The New York Jets showed flashes of what they had hoped to be a fluent offense and strong defense in a 22-17 loss to the New England Patriots. But at the end of the day, following another loss, they are still in the midst of a lost season.

Tags: Brandon Marshall, Bryce Petty, Buster Skrine, Darrelle Revis, Eric Decker, New England Patriots, Quincy Enunwa, Ryan Fitzpatrick, Sheldon Richardson
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Bowles reflects on loss to Pats 00:01:57
Todd Bowles and Ryan Fitzpatrick discuss the importance of finishing strong to end games after the 22-17 loss to the New England Patriots.

Darrelle Revis allowed Malcolm Mitchell to score a late touchdown and Ryan Fitzpatrick fumbled on the ensuing drive as the New York Jets lost to the New England Patriots, 22-17, Sunday at MetLife Stadium.

Tags: Brandon Marshall, New England Patriots, Quincy Enunwa, Ryan Fitzpatrick
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We want to hear from you! What did you think of today's Jets game?

Record a reaction or question about the game, which may be used during TheJetsBlog Post Game Podcast, call 1 (831) 769-6387 or use this to record a message (please remember to leave your name and city):

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THE GAME: The Patriots (8-2) visit the Jets (3-7) at MetLife Stadium on Sunday, Nov. 27 at 4:25 p.m. 

THE WEATHER: The first half should see sunny skies and a temperature in the high-40s, but it will get colder as the sun goes down in the mid-to-late part of the game. 

Tags: New England Patriots
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Vacc's 3 Keys: Patriots-Jets 00:04:03
SNY NFL Insider Ralph Vacchiano identifies three keys for a Jets upset over the New England Patriots on Sunday.

THE GAME: The New England Patriots (8-2) at the Jets (3-7) at the Meadowlands on Sunday, Nov. 27 at 4:25 p.m. ET.

THE WEATHER: There's a storm front coming … but not soon enough to impact this game. Unfortunately for the Jets, since weather is a great equalizer, it'll be a nice, brisk day with temperatures in the low-to-mid 40s and moderate winds (although again, unfortunately for the Jets, probably not strong enough to impact the game).

WHAT IT MEANS: In terms of this season? Nothing. In terms of the future? Nothing. But the Jets, with their decision to go back to veteran Ryan Fitzpatrick, are going all-in on one, feel-good day for themselves and their fans. Yeah, sure, they're not mathematically eliminated yet. But Santa Claus and the Tooth Fairy aren't walking through that door, so let's stick to reality. The Jets want to beat the Patriots to have one happy day before the reality of their December death march towards the end of their season kicks in.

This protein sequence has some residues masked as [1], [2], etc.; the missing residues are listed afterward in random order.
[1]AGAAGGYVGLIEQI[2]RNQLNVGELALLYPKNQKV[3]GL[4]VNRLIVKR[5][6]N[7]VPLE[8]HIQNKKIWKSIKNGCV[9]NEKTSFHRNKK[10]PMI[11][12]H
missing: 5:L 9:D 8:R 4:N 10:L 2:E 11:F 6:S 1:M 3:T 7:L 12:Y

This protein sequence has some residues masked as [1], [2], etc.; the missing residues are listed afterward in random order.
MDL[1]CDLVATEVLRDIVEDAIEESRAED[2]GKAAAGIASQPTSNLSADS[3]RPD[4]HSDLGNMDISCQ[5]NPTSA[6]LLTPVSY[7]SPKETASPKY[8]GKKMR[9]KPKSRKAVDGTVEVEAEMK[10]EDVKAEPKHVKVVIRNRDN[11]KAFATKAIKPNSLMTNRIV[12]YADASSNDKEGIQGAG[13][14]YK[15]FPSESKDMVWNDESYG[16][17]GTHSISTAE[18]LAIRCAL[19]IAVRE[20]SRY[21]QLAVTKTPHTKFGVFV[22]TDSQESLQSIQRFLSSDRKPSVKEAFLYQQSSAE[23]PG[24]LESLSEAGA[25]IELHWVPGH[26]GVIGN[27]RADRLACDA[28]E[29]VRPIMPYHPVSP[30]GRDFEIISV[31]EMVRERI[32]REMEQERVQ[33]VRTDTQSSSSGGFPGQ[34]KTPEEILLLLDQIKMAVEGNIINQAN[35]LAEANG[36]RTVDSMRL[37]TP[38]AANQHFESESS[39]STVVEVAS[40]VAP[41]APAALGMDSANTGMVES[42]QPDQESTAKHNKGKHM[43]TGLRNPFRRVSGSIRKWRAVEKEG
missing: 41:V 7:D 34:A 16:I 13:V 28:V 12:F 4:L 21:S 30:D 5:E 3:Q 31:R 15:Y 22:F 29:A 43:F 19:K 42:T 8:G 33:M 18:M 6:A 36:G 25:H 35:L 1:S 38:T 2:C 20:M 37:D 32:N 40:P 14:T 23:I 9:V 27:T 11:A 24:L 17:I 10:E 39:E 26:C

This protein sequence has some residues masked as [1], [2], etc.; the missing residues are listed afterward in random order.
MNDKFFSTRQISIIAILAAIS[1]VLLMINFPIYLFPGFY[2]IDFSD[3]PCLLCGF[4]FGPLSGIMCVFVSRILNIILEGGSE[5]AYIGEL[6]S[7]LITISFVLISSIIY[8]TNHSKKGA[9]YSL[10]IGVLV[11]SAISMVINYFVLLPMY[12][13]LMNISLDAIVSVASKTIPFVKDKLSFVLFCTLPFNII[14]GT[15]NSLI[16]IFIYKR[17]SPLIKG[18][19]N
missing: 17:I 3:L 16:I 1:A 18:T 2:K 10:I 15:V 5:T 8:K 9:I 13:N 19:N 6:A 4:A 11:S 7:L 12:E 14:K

Tags: Bryce Petty, Ryan Fitzpatrick, Ralph Vacchiano
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GEICO SportsNite: Jets injuries 00:01:27
Todd Bowles and Ryan Fitzpatrick discuss the health of the team following the bye week as they prepare for the Patriots.

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Nov 20, 2016; Santa Clara, CA, USA; New England Patriots quarterback Tom Brady (12) celebrates after a touchdown against the San Francisco 49ers during the fourth quarter at Levi's Stadium. The New England Patriots defeated the San Francisco 49ers 30-17. (Kelley L Cox-USA TODAY Sports)
Nov 20, 2016; Santa Clara, CA, USA; New England Patriots quarterback Tom Brady (12) celebrates after a touchdown against the San Francisco 49ers during the fourth quarter at Levi's Stadium. The New England Patriots defeated the San Francisco 49ers 30-17. (Kelley L Cox-USA TODAY Sports)

Bent, theJetsBlog.com Follow on Twitter

During the season, Bent's Game Analysis charts games for some of the Jets' upcoming opponents, enabling a breakdown of what to watch out for on gameday…

Last year, the Patriots lost in overtime at MetLife Stadium, but the chances of a repeat performance tomorrow are slim. With the Jets falling to 3-7 before the bye, a chance to play spoiler is about all they have to play for over the final six games of the year. While many fans are already looking ahead to next year, the Jets' coaching staff will still be going all out to give a competitive effort. However, it might be hard to motivate their players following a frustrating first half of the season. 

Tags: BGA, New England Patriots
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GEICO SportsNite: NY Jets 00:01:45
Jets cornerback Darrelle Revis, wide receiver Brandon Marshall, and head coach Todd Bowles preview the weekend clash with the Patriots.

Oct 17, 2016; Glendale, AZ, USA; New York Jets center Nick Mangold (74) against the Arizona Cardinals at University of Phoenix Stadium. The Cardinals defeated the Jets 28-3. (Mark J. Rebilas-USA TODAY Sports)